Welcome to Better Know An Umpire, an effort to educate ourselves on the human elements who have ultimate decision-making power over some 2,500 Major League Baseball games a year. (All cumulative statistics are through the 2011 season, unless otherwise stated.)
Name: Joe West
Uniform number: 22 (crew chief)
Height/weight: 6-foot-1, 275 pounds
First year as MLB umpire: 1976
Total MLB games worked through 2011: 4,314 (home plate: 1,088)
Previous experience: Carolina League, Southern League, American Association, Puerto Rican Winter League
Career ejections: 147
No-hitters called: One (Clay Buchholz, 2007)
Over/under record (1999-2011): 192-171
Hated in: Every single MLB clubhouse
Notable alleged blown calls: Mets-Braves, May 9, 1984; Yankees-Tigers, April 27, 2012; Phillies-Marlins, September 4, 2011 Angels-Tigers, July 5, 2011; Padres-Diamondbacks, May 17, 2011; Dodgers-Angels, June 12, 2012; and many, many more.
Claim to fame: Worked his first MLB game in 1976 at the age of 23. In 1981, West was 28 when he worked the NLCS, the youngest to ever so do. Additionally, West's tenure has spanned five of the nine MLB commissioners in the history of the game.
West's career has included many notable moments. He once ejected two cameramen from Shea Stadium when they showed a replay to some inside the Mets dugout (including future manager Bobby Valentine). He was the home plate umpire when Orel Hershiser set the all-time scoreless innings mark. He ejected Dodgers pitcher Jay Howell for cheating in the 1988 NLCS. He was the home plate umpire when Jamie Moyer became the oldest pitcher to ever win a game. He's seen Albert Pujols' 400th home run, Nolan Ryan's fifth no-hitter, the first playoff game in Canada, the first World Series game in Canada, Shawn Green's four-home run game, Dwight Gooden's debut, Greg Maddux's debut, Kent Mercker's 1994 no-hitter, Pete Rose set the National League consecutive games hit streak, and the deciding Game 6 of the 2009 World Series, to name a few.
Scouting report from Major League Umpires' Performance, 2007-2010, by Andy Goldblatt:
For better or worse ... West has become the most famous umpire in baseball. ... In 2009 he took over the presidency of the World Umpires Association and led negotiations that produced a five-year labor agreement. ... He is confrontational to the point of belligerence, compiling a lifetime ejection rate of 3.3 percent, 50 percent higher than the norm. What's more, he freely violates the profession's taboo against seeking the limelight, employing a personal publicist and basking in controversy. ... He seldom misses games and in 2010 he worked more innings behind the plate than any other umpire.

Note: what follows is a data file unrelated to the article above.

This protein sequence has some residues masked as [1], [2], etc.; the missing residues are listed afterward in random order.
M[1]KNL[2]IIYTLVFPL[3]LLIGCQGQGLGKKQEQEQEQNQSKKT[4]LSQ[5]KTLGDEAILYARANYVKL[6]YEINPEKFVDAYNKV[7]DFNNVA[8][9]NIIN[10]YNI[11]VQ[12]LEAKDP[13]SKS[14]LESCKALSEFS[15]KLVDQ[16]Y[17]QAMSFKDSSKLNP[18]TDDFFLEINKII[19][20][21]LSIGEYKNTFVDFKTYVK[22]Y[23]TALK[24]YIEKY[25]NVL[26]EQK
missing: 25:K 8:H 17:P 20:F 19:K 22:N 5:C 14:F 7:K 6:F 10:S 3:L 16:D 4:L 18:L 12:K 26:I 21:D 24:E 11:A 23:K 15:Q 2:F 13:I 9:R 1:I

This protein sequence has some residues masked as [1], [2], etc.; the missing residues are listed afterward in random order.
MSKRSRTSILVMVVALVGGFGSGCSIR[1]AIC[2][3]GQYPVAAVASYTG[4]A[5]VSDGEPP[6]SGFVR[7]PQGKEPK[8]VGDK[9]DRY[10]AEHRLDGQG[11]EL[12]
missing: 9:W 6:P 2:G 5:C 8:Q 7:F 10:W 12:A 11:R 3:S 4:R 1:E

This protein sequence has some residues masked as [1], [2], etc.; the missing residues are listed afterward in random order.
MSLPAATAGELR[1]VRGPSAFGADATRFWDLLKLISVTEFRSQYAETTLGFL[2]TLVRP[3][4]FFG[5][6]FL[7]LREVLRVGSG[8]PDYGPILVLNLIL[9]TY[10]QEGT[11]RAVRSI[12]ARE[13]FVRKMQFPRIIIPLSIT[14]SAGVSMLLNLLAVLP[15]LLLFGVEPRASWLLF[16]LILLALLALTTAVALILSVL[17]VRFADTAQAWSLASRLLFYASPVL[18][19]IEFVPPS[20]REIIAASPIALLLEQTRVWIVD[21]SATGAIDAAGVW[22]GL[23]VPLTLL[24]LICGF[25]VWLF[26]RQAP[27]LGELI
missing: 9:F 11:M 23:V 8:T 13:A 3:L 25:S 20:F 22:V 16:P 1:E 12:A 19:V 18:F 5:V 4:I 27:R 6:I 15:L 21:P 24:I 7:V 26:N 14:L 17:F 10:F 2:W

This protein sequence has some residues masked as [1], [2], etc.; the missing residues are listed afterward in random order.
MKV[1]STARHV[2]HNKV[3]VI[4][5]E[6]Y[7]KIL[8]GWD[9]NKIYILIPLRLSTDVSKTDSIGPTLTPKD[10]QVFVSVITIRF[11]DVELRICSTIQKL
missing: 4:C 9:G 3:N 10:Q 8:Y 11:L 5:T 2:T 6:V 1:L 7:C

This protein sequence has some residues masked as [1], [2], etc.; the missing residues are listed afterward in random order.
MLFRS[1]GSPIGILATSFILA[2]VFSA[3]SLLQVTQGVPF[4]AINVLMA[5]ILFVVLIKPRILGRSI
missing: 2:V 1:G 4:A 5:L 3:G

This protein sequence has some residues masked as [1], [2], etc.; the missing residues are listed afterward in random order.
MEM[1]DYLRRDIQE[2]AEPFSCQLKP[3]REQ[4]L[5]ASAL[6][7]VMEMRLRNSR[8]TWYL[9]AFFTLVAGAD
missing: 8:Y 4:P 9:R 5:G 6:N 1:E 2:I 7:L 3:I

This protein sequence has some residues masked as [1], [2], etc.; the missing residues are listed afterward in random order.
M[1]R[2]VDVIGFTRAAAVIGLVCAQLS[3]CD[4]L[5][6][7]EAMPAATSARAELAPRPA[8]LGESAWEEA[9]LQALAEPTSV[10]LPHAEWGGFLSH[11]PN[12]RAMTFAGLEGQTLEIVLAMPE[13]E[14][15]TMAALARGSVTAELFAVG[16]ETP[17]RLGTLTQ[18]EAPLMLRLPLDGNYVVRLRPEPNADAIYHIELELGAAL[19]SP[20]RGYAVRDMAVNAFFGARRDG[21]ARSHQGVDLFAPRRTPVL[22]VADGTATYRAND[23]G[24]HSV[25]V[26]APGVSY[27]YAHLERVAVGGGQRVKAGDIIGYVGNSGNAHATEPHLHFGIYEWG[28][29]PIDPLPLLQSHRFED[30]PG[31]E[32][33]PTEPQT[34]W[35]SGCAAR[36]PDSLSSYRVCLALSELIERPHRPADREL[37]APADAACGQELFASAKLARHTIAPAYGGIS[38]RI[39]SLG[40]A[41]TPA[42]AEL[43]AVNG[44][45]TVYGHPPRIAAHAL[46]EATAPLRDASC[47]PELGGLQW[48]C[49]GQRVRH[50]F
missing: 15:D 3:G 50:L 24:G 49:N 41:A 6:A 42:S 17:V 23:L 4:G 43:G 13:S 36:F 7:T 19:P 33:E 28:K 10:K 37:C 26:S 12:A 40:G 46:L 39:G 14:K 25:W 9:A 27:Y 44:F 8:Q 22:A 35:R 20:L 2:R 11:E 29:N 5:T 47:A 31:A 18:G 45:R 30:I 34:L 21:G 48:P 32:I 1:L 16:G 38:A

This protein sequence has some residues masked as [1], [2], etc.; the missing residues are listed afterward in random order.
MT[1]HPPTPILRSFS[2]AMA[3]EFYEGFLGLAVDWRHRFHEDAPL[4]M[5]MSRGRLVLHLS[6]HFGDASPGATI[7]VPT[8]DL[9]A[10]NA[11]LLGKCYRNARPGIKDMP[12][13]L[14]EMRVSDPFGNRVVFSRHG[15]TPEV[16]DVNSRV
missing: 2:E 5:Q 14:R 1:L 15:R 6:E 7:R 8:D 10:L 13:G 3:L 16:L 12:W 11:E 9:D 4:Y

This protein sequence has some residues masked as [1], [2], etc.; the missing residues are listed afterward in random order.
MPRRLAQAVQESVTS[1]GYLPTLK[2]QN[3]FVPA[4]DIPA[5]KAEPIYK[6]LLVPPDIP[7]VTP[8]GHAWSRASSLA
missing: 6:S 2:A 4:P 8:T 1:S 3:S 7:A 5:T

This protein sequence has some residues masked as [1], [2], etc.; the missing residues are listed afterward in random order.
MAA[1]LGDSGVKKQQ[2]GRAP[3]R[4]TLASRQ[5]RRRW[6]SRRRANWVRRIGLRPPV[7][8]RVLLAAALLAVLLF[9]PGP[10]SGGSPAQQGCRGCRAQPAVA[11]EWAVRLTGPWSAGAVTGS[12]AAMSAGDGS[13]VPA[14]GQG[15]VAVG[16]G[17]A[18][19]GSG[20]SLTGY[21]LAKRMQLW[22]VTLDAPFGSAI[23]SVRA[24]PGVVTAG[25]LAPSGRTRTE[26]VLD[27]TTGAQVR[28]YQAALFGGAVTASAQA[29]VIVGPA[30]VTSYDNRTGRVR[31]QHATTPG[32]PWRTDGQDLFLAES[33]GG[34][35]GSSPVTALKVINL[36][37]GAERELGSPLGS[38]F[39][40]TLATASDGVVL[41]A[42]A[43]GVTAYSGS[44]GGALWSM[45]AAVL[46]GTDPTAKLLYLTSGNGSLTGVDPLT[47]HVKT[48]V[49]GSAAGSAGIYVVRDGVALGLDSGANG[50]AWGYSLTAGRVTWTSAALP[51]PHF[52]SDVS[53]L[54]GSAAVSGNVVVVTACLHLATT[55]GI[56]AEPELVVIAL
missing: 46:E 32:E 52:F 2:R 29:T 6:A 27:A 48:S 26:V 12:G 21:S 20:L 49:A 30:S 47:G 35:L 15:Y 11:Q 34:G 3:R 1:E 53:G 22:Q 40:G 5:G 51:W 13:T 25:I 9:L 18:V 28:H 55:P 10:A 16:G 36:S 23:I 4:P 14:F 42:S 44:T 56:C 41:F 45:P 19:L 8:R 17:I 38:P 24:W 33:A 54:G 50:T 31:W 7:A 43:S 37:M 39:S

Scouting report from angry failed video game developer Curt Schilling:
Watch Joe West during the game. He never lets the catcher throw a ball in play. He rushes everything, and calls a small plate. He's decent behind there, consistent, but smaller than he can be. If he wants to pick up the pace he should get the pace of the game going by calling more strikes ... strikes.
Not to mention he often times acts like he'd rather be any place in the world other than the field.
Scouting report from angry Yankees closer Mariano Rivera:
It's incredible. If he has places to go, let him do something else. What does he want us to do, swing at balls? ... He has a job to do. He should do his job.
Scouting report from an angry Mike Monteiro:
Baseball, with its mistakes, with its lack of clock, without its TV timeouts, prepares us for life. In life there's no instant replay.
Except that yesterday Joe West, who in 2010 was ranked the 2nd worst umpire in the league, decided to expand the role of instant replay in baseball all by himself. Joe West opened the door for instant replay further than it's ever been opened. Joe West opened the door for our children to cry out that things are unfair, stomp their feet and call out for an instant replay. Sadly, he won't be there when a cute girl decides to go out when someone else, or when you don't get the job you were more qualified for, or when you get blamed for something your brother did, or when someone butts ahead of you in line. And sadly, because Joe West chose to single-handedly change the game that taught us how to deal with a world that can sometimes be unfair, we may not have the character to deal with those situations.
Average K/9 (2011): 13.3
Average BB/9 (2011): 6.7
West was also a three-year starting quarterback at Elon College, where he led the school to three straight conference titles and the 1973 NAIA national championship game. (That loss was to Abilene Christian, which was quarterbacked by future Dallas Cowboy Clint Longley.)
West also owns the United States patent (as well as international ones) for what's known as the West Vest, a popular chest protector that helped launch a line of umpire gear he sells through two websites, majorleagueumpires.com and umpirejoewest.com. The West Vest Gold Chest Protector retails for $157. The West Vest Umpire Mask, with deerskin padding, sells for $82.
Replay shows the umpire's right more than 95 percent of the time. Other sports, many have bodies flying all over the place, and in some ways they're not as easy as baseball to call. But there's no tougher job of officiating than working home plate in a baseball game. You've got to be consistent with the strike zone, to be correct from the first pitch and get better as the game goes along.
I was asked a question a long time ago by a reporter, ‘What's your toughest call?' My answer was, ‘Your next one.' That's basically how I look at it. No matter how good you are in the past, you have to be as good or better going forward.
The many faces of Joe West:
Strike 3 call:
To check out other installments of Better Know An Umpire, click here.